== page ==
by George East, KAUNAS

Since Lithuania regained its independence from the Soviet Union in 1991, the country’s second-largest city Kaunas has received a largely bad reputation. As the country was lurching from a planned economy to the free market, it got a reputation as a city notorious for crime. As the focus shifted to Vilnius, Kaunas gained a name as a city with bad roads and poor infrastructure. However, in recent years – especially since the election of mayor Visvaldas Matijošaitis – Lithuania’s second city has started to rebuild its reputation as a city of culture and unique Art Deco architecture, a reputation it enjoyed when it acted as Lithuania’s interwar capital from 1919-1940.

The feeling of regeneration in Kaunas is so high, that the city has applied to become the European Capital of Culture in 2022, a title that local cultural journalist Kotryna Lingienė believes would be “stimulating” for the city.

In line with Kaunas‘ future ambitions, Lingienė told Deep Baltic that she also been a daily user of the Kaunas architecture guide, which was released in 2014.

While the English-language version will come later this year – possibly in summer – she believes the city’s interwar architecture is key in its application to become the future European Capital of Culture.

In December 2015, Kaunas became the first Eastern and Central European city to win UNESCO City of Design status. Cities of Design belong to the Creative Cities Network which was founded by UNESCO in 2004. The network is comprised of cities, selected for their contribution in the fields of music, literature, cinema and gastronomy.

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Kaunas from across the River Nemunas [Photo by David Iliff. License: CC-BY-SA 3.0]

“I believe it’s because Kaunas has such an unique history of interwar architecture in particular – in the same way that Vilnius has the Vilnius Baroque, which is also unique,” she explained to Deep Baltic. “Kaunas’s Art Deco interwar modern architecture is unique to Kaunas, because it’s not a direct copy of French or German architecture. It’s specific to Kaunas.

“It’s what we call the “national style”, where Lithuanian architects tried to incorporate traditional Lithuanian aspects into contemporary architectural trends.”

While warning that it’s easy to get nostalgic over the interwar period as a time of absolute independence for Lithuania, Lingienė lamented the effect of the Soviet and Nazi occupations, beginning in 1940 and 1941 respectively, on Kaunas’ development.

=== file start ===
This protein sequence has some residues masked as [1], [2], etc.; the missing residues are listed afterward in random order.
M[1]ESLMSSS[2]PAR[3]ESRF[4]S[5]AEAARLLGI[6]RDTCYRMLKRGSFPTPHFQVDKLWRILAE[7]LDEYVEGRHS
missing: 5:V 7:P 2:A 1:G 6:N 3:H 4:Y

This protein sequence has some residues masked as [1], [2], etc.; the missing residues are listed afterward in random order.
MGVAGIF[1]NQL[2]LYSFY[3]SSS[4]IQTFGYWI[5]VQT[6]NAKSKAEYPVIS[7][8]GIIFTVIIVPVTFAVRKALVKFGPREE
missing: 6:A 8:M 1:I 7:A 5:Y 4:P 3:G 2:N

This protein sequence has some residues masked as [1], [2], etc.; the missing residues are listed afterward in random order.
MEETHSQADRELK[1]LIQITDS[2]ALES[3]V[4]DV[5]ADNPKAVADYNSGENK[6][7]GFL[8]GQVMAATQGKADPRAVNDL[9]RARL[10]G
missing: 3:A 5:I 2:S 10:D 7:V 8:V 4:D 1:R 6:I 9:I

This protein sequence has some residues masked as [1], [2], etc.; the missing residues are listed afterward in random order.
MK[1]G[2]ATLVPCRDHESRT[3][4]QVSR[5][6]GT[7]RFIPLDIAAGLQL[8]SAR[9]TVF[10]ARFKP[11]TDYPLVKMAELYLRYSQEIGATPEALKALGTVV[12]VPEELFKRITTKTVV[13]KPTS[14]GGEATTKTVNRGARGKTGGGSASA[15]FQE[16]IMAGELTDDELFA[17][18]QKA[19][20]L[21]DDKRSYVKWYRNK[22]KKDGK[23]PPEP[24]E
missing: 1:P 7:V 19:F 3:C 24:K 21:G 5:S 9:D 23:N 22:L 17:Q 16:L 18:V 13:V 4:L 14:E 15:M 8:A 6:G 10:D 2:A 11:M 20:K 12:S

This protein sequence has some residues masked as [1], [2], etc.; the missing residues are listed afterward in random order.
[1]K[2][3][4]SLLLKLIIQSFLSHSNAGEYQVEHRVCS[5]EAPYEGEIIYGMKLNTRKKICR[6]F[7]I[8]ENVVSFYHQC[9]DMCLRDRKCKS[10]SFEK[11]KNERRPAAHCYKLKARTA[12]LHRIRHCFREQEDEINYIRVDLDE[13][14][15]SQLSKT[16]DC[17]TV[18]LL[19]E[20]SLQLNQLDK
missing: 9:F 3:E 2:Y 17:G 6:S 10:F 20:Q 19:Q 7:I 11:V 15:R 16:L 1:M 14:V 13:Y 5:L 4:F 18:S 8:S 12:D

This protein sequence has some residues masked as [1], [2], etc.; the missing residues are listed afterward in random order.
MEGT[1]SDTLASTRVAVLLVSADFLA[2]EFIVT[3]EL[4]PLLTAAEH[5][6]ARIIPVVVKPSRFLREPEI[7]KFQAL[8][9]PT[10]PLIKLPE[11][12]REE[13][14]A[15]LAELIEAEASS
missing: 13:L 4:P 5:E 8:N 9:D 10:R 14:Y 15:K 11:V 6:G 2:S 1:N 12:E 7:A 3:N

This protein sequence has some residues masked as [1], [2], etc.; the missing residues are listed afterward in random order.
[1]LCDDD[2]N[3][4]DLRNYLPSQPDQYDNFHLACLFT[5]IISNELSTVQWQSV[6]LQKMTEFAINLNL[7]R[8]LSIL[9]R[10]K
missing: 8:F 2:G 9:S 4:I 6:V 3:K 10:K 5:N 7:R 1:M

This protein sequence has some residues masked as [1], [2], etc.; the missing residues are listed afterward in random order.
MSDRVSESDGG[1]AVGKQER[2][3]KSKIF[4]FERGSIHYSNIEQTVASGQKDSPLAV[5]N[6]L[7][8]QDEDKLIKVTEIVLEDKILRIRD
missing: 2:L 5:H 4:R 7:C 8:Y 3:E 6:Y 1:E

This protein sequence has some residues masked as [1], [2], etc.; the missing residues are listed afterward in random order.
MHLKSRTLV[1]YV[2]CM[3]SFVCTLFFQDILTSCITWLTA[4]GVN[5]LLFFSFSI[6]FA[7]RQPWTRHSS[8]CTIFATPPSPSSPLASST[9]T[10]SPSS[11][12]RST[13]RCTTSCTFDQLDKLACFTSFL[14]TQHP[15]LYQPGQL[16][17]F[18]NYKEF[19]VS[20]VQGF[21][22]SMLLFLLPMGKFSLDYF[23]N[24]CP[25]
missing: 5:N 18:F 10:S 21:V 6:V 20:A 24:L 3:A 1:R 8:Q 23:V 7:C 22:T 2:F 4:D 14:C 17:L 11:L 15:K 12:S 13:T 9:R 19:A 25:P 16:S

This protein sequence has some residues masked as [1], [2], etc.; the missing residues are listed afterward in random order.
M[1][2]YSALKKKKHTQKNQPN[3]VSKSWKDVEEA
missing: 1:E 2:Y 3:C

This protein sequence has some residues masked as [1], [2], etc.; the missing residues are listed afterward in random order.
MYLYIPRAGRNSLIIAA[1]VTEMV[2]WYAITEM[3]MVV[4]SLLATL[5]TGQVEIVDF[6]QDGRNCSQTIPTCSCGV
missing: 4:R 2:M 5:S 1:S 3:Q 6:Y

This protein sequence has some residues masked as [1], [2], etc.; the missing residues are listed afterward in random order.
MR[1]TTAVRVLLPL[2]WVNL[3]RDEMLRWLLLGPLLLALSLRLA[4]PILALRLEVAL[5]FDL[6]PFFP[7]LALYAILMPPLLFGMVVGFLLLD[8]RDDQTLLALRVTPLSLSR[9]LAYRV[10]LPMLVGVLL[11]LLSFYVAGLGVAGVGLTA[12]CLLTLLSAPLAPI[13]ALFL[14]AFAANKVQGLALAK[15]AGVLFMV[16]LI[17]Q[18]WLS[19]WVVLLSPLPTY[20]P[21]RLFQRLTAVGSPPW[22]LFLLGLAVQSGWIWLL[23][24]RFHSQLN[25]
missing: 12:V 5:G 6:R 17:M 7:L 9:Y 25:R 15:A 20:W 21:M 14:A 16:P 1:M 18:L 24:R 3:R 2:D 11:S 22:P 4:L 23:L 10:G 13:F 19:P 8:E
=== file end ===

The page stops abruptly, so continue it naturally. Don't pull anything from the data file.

“It’s easy to romanticise the interwar period, but during that time, the changes [in Kaunas] were so fast,” she explained. “Buildings were adapted to become embassies or ministries because the city needed more spaces for its new role.

“Some of the most historically valuable buildings were built within three months and even by 2016 [standards], that’s quick.

“Life was progressing very fast and people were very enthusiastic about that – culture was booming: cinema, theatre, opera. Then, almost overnight, everything Kaunas was aiming for was basically stopped.”


To coincide with Kaunas’s rebirth, the upcoming launch of the English-language version of the Kaunas Architecture Guide and its application to become the 2022 European Capital of Culture, Deep Baltic has chosen seven pieces of the city’s most unique interwar architecture.

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Image: N. Tukaj

Central Post Office [Lithuanian: Centrinis Paštas]

Address: Laisvės Alėja, 102

Built between 1930-1932 and designed by architect Feliksas Vizbaras, who combined modernism with the traditional national “Lithuanian style” of the interwar period, the building still functions as the city’s central post office. Built at a cost of 1.5 million litas – 250,000 of which were spent on decorative purposes – with its four floors, modern elevators and spacious central hall, Kaunas’s central Post Office was a benchmark of contemporary modernism in Lithuania. Inside, the building features an electricity powered clock (installed in 1935) and a black-and-white ceramic floor. The top of the hall sees three paintings depicting the coats of arms from the then-Polish-occupied cities of Vilnius and Grodno, as well as that of the Lithuanian port city Klaipėda. Under these lie 103 contemporary stamps painted by artists Petras and Rimtas Kalpokas.

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Image: N. Tukaj

Savings Bank [LT: Taupomosios Kasos]

Address: Laisvės Alėja, 96/L. Sapiegos Gatvė, 2

Currently the Kaunas Municipality building, the interwar-period Savings Bank was the result of a three-way design effort by architects Arnas Funkas, Adolfas Lukošaitis and Bronius Elsbergas. Constructed between 1938-1940, the building is made up of three blocks, since it was also intended to accommodate the interwar capital’s commerce department, statistics bureau, as well as other state offices. While its interior lacks many national motifs of the era, in what is now its main debating hall, the building features a glassed ceiling with a black frame that creates an Art Deco print.

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Image: N. Tukaj

St. Vincent de Paul Elderly People’s Home [LT: Šv. Vincento A Paulo Draugijos Senelių Prieglauda]

Address: Aukštačių Gatvė, 10.